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National Association of Counties * Washington, D.C.      Vol. 33, No. 20 * October 29, 2001

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Buenos Dias, Y’all!

There is an obvious revolution at hand, wrought by the technology of wireless communications, personal digital assistants, cell phones, digital TV and PC’s. In fact, by one futurist’s estimate, 90 percent of the technology I will be using in 2030 (albeit, probably from my assisted living facility) has not yet been invented.

However, this is an article about another revolution occurring in the United States. This one is discernible not from the pages of a technology magazine, but from emerging census data. The American folklore about our nation as a “melting pot” for the world is becoming more than a myth. It is becoming a reality.

Granted, the HR Doctor now works in Miami-Dade County, Fla. where a majority of the population is a minority — about 52 percent Hispanic. However, all around the country demographic studies show an interesting, exciting trend toward diversity which some would perhaps find scary. The trend is already here — right in my own friendly neighborhood county!

The trend not only involves ethnic diversity, an aging population, and increasing population diversity in the suburbs, it also portends language diversity becoming a center piece of our nation and its workplaces.

In the workplace, HR professionals are emerging as cultural and linguistic ambassadors to the coming new world of language and cultural diversity at work. This is not an easy role since many of the issues which are and will increasingly be arriving in the HR professional’s office will challenge the organization and its administrators.

How should I respond to the proposed disciplinary action against the county employee for speaking Spanish at work in the presence of non-Spanish speakers who are complaining? Should employees who speak another language receive additional pay or benefits? What if the language is English but the worker with one ethnic background is much better able to effectively interact with clients than another employee? Is “ethnic” pay appropriate?

What about the more complicated orientation or new employee support that may be necessary in a recruitment environment which is literally worldwide? Does the employer have any responsibility to help a new registered nurse recruited by the county in the Republic of the Philippines find housing, or get a driver’s license, or navigate in a “super mall?”

When English proficiency is poor, should the employer help the new staff member — or the staff member’s family — with access to English improvement programs? Where does the county-as-employer role begin … or end?

No small challenges. However, in the world of HR there are traditional answers just as valid now as they were 20 years ago and as they will be 20 years hence. First, use the critically important HR standard called “job relatedness.”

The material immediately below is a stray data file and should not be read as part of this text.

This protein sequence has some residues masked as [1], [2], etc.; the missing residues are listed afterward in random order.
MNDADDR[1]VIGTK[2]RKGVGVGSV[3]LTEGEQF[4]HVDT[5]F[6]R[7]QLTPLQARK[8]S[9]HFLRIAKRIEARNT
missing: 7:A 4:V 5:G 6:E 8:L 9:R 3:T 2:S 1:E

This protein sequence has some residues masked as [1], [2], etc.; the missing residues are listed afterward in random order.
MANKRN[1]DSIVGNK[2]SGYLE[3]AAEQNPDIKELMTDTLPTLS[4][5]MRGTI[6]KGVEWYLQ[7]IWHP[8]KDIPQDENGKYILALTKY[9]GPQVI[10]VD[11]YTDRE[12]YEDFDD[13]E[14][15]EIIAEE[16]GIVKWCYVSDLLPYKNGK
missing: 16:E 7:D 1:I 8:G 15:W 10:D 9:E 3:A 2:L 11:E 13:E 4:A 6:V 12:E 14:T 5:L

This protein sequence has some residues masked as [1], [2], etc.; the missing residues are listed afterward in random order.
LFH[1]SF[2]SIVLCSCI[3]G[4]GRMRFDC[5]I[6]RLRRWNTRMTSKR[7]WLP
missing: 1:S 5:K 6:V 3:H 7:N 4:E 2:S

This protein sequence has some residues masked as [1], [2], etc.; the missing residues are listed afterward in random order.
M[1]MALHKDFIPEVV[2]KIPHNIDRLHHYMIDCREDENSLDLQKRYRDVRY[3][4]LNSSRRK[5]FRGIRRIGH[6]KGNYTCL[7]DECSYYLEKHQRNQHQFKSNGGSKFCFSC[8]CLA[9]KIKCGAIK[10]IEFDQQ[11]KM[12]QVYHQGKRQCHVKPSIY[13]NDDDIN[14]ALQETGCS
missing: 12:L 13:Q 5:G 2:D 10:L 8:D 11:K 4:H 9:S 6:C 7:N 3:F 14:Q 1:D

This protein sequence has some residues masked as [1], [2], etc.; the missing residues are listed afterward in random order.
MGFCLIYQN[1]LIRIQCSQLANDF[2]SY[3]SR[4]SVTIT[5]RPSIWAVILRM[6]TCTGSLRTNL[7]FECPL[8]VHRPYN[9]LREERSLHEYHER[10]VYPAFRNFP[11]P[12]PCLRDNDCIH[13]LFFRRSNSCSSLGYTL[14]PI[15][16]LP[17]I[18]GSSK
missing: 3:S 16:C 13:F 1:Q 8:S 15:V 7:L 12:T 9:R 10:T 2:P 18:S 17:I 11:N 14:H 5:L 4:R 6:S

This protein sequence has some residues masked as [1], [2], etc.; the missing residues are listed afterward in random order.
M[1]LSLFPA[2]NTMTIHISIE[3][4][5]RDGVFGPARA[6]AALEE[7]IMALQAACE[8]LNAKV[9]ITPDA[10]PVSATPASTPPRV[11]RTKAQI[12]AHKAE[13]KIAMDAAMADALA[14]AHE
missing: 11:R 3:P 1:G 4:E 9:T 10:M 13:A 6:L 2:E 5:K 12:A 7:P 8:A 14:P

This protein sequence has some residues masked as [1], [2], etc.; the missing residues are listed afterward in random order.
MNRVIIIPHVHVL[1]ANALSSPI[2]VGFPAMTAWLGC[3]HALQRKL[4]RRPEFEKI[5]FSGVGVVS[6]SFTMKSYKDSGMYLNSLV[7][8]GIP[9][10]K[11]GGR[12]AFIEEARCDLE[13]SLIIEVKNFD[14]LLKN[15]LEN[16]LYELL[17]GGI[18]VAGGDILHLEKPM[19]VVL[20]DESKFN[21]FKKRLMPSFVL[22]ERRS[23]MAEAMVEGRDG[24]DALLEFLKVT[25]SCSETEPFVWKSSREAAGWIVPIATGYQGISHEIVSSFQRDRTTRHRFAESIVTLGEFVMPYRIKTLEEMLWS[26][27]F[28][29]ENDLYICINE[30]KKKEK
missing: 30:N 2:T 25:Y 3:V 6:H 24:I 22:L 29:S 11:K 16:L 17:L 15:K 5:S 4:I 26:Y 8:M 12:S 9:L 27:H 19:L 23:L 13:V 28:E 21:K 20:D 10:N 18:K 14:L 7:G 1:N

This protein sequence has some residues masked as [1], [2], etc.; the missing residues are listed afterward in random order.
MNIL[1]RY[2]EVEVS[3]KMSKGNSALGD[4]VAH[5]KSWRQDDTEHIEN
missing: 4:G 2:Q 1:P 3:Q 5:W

In determining whether to take an action — or not to — the employer has the burden to show a link between the action and something directly related to the essential functions of the job. Banning employees from speaking a language other than English may be appropriate in very limited circumstances, such as perhaps around clients or patients who would become fearful of changes in their environment of care, however, the job-relatedness link would not stand up too well when the venue is the employee break room or when no clients are being served.

The job-relatedness burden is one which should be used and construed narrowly.

The other part of the prescription for effective HR management in the world ahead is to learn to celebrate the diverse nation and workplace we have. Help every employee keep personal biases, whines or inappropriate behaviors out of the workplace. Harassment based on culture or language is going to harm the employees, the organization, the service delivered, the clients and public relations. The only persons who might be secretly pleased to come across an employer, especially a government employer, tolerating such behavior will likely be plaintiff’s attorneys!

Employees can effectively teach one another when it comes to getting along well and sharing information and experience — not only about some new software application which makes work easier and more productive, but also about language and culture skills, which can make servicing diverse clients more effective.

For managers, there is a special responsibility to be an effective role model for appreciating that the best workforce to meet the challenges facing county agencies is one which brings to bear the insights and experiences of diverse backgrounds.

Beware, however, of easy approaches. Hiring a consultant to put on a diversity program isn’t the answer. In fact, programs that simply aim at getting every participant to start singing “We Are Family” aren’t going to help in the long run — or probably in the short run either. There must be a continuous focus on how diverse skills at work affect the bottom line. Yes, there certainly is a bottom line in our county government business. It is the delivery of great customer service in a humane, legal, timely and effective manner.

The most effective employees and managers in the county workplace of the future — and the present in many places — are those who are sensitive in a positive way to the value of second language skills in modern public administration.

With these thoughts in mind, adieu, auf weidersehen, adios, and all the best from the HR Doctor.


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